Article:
Q&A With Daniel Sieberg

BY Rainey Skates (@raineyskates)

Photo Credit: Rafael Jimenez | R2 Studios

Local neighborhood “pusher” and UC contributor, Rainey “Skates” Cruz, had the chance to sit down with renowned technology expert and brand-new Washington Heights resident, Daniel Sieberg. Rainey caught up with the busy ABC News Now “Tech This Out!” host to talk about his latest endeavor, a new book called The Digital Diet. Check out what Mr. Sieberg had to say about it, the role of technology in our lives and the perks of living Uptown. 

Q. Hey Daniel. For those of us that don’t know, can you explain to our readers what exactly The Digital Diet is?

A. The Digital Diet is partly a self-help book and partly a personal narrative about my own experience. It started with me discovering that I was too caught up in technology. My family noticed it, my friends noticed it, my wife noticed it and they stopped just short of a “digital” intervention. It just became a problem for me. In the work place, at home, when I was on the go, it was just too much! And I thought that maybe everybody, at some level, felt something like this. My hope is that this book is something that raises awareness and gets people talking and thinking about their own situation.

Q. So it isn’t necessarily just a regiment like most “diet” books? There’s more to it right?

A. Well, within the book there is a 28-day plan that people can follow if they want to. It starts with a detox, which is a technology-free experiment for about a day or two. That alone can be very revealing for most people. Then the rest of the plan is about integrating it back into your life slowly. And there are tips and exercises, but it doesn’t have to be followed like a regiment.

Q. Interesting. It kind of seems like a very Zen approach to understanding the use of technology.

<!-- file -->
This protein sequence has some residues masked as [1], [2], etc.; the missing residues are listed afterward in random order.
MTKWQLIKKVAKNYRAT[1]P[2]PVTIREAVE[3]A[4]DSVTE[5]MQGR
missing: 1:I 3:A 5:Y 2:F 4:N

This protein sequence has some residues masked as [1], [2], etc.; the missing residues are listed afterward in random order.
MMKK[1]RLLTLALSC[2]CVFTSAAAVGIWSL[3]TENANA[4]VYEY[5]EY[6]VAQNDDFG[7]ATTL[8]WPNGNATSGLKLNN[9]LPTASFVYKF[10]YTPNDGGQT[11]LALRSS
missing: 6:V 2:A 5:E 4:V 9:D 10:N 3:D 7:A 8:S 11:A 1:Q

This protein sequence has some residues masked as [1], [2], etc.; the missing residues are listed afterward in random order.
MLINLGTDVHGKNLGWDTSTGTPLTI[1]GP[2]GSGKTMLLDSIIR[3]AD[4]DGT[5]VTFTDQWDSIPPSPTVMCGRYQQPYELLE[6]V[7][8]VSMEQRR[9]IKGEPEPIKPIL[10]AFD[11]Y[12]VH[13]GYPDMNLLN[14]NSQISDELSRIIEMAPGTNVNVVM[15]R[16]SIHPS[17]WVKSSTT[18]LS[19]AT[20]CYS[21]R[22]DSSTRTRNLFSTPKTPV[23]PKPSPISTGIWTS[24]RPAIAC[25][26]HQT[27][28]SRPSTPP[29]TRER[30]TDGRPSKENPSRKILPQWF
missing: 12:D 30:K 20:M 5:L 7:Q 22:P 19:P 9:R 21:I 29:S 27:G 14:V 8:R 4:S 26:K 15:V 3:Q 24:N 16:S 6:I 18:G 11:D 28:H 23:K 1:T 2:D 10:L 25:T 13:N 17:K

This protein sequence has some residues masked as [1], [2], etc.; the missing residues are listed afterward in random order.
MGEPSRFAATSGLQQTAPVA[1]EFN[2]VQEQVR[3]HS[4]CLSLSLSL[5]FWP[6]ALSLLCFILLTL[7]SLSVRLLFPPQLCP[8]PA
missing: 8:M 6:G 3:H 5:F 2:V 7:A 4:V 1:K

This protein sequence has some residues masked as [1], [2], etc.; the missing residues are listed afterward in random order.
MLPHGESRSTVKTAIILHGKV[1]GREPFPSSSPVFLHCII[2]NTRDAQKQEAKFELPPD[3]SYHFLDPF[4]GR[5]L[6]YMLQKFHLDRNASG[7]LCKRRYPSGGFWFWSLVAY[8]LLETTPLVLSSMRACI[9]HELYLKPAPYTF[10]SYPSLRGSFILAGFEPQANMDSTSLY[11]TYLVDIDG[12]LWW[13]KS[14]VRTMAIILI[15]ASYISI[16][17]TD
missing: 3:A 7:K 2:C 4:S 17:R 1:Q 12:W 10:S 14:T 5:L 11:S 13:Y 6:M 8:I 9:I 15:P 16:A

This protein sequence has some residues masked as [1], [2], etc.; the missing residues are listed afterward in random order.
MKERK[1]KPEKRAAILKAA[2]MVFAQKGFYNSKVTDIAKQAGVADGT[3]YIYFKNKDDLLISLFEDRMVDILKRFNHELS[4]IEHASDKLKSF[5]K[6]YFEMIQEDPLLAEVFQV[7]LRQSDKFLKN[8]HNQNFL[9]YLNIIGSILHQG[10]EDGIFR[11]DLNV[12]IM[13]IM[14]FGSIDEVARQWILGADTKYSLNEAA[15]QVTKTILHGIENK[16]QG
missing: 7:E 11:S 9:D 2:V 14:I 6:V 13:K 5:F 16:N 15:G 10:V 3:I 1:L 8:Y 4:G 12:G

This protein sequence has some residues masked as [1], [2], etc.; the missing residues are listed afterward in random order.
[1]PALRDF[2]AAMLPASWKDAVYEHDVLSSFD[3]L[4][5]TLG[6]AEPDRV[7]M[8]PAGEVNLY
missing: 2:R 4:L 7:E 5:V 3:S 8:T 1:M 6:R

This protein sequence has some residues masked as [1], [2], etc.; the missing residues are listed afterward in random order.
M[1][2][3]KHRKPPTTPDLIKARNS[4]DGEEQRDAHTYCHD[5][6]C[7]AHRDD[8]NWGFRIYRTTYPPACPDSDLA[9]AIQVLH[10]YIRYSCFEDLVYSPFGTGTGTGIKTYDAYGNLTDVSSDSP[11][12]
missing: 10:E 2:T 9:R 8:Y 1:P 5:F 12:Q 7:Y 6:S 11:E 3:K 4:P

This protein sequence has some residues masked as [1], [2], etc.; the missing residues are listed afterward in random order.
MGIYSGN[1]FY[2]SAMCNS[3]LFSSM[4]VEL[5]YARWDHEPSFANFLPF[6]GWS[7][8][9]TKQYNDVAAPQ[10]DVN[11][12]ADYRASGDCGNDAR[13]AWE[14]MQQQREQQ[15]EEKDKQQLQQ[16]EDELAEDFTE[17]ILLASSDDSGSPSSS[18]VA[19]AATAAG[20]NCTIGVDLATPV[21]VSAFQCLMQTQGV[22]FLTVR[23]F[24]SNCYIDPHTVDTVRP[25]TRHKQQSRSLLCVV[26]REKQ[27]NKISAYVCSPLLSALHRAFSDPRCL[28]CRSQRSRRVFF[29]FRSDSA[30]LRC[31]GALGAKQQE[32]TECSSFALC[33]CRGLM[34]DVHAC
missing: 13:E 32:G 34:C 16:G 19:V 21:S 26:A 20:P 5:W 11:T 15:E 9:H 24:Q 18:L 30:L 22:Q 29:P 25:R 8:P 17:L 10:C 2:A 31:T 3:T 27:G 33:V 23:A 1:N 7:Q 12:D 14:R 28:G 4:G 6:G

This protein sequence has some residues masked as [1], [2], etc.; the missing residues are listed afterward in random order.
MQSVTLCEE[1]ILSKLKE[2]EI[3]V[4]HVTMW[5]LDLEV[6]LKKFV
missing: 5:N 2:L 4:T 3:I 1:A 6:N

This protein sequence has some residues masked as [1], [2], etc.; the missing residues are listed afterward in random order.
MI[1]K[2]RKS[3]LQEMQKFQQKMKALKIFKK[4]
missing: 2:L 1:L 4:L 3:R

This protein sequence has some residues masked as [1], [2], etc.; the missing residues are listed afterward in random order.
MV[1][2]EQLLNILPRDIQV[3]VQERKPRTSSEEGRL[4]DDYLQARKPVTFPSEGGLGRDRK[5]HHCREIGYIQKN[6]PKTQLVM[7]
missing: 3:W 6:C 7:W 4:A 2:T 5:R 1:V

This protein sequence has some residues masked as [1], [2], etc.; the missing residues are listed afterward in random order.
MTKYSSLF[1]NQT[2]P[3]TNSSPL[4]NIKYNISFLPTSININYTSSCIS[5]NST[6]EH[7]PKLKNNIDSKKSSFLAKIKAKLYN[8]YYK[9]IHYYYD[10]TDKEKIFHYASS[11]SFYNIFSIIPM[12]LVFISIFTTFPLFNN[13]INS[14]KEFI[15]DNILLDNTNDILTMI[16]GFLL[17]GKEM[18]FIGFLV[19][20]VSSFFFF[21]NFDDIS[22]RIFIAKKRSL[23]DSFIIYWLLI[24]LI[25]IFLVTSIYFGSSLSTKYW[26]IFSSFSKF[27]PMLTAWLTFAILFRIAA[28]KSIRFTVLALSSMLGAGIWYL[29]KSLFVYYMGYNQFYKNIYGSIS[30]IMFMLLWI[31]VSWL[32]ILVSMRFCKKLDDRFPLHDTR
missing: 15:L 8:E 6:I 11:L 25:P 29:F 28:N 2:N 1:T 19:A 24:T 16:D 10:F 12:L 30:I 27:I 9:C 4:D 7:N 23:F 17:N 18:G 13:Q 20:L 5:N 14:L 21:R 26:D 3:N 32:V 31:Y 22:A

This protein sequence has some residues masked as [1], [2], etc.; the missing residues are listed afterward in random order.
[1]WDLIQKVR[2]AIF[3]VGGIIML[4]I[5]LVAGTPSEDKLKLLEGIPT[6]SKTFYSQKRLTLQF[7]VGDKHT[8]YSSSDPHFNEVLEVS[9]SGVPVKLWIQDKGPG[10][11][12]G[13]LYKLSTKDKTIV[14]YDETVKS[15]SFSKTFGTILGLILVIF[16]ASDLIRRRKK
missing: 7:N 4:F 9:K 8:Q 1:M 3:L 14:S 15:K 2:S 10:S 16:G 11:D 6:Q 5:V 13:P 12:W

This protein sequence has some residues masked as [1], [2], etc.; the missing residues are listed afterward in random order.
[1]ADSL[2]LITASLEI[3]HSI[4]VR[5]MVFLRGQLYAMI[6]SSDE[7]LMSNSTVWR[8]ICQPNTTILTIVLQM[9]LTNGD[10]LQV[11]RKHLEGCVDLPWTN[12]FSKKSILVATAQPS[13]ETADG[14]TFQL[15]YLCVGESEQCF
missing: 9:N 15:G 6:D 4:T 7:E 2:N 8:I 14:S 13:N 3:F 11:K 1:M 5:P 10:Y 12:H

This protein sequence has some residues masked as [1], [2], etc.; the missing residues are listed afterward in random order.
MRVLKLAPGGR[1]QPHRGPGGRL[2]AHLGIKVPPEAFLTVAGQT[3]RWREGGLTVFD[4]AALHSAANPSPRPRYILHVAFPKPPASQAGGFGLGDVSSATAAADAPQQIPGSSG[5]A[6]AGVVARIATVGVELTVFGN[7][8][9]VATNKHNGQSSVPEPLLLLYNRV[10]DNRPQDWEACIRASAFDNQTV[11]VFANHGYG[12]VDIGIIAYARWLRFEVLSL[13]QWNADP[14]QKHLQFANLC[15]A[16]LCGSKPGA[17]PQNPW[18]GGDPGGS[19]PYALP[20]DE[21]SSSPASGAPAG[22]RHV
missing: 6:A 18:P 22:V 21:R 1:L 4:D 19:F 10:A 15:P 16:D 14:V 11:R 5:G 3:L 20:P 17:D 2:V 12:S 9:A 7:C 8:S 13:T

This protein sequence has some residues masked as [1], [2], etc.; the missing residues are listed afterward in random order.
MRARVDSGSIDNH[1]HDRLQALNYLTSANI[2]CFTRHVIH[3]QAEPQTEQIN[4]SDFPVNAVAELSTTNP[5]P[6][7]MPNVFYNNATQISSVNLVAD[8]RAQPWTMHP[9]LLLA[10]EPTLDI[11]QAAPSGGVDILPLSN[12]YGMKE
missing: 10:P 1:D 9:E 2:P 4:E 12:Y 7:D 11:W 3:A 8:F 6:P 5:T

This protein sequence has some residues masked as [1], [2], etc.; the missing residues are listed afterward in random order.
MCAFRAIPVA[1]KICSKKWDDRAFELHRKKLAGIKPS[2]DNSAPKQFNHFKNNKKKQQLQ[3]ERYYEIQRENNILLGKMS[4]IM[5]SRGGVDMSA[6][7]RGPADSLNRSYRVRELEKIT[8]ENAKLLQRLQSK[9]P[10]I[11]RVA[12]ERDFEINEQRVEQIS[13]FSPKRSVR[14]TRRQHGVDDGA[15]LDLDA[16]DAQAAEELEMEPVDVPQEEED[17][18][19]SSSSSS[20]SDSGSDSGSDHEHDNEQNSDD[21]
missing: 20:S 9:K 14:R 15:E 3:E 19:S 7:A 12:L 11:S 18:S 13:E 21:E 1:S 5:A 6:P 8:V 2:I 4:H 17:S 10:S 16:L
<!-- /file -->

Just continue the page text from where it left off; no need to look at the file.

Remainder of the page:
A. There are actually a lot of Zen aspects to it. It’s about making peace with technology. I think that so many people get frustrated and perceive their devices and services as the enemy. As a result they get turned off to the idea of it all, which I think is kind of sad because technology can be a wonderful thing, and when used the right way, can enhance people’s lives. As somebody that’s been covering technology for such a long time, it makes me sad when I see so many people getting overwhelmed. It makes me think that if they had some sort of plan maybe they wouldn’t feel so bad.

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Q. Can you talk a little bit about the book writing process. How long did The Digital Diet take from conception to the actual release?

A. The book started as a personal experiment when I tried to quit social networks for an entire year. I wrote an article about the process for The Huffington Post back in January of 2010. That got me thinking about something bigger like a book or magazine piece. I worked with an editor at Crown that helped me structure it and then went on the Dr. Oz show to talk about the idea of a digital diet and actually helped a woman try it over the course of one month. So it evolved over time. Then I conducted dozens of interviews with people, both professional and personal. I spoke with psychologists, neurologists, technologists, analysts and family. I wound up finding out about this movement called Positive Computing, which is all about how you look at technology and how it makes you feel in your day-to-day life. I spoke to a lot of those folks. And it basically took a year. Because it was about researching and finding all that information then weaving it into my own personal narrative about my life.

Q. We found out that you’re actually a new resident in the Uptown community. Can you tell us a bit out that?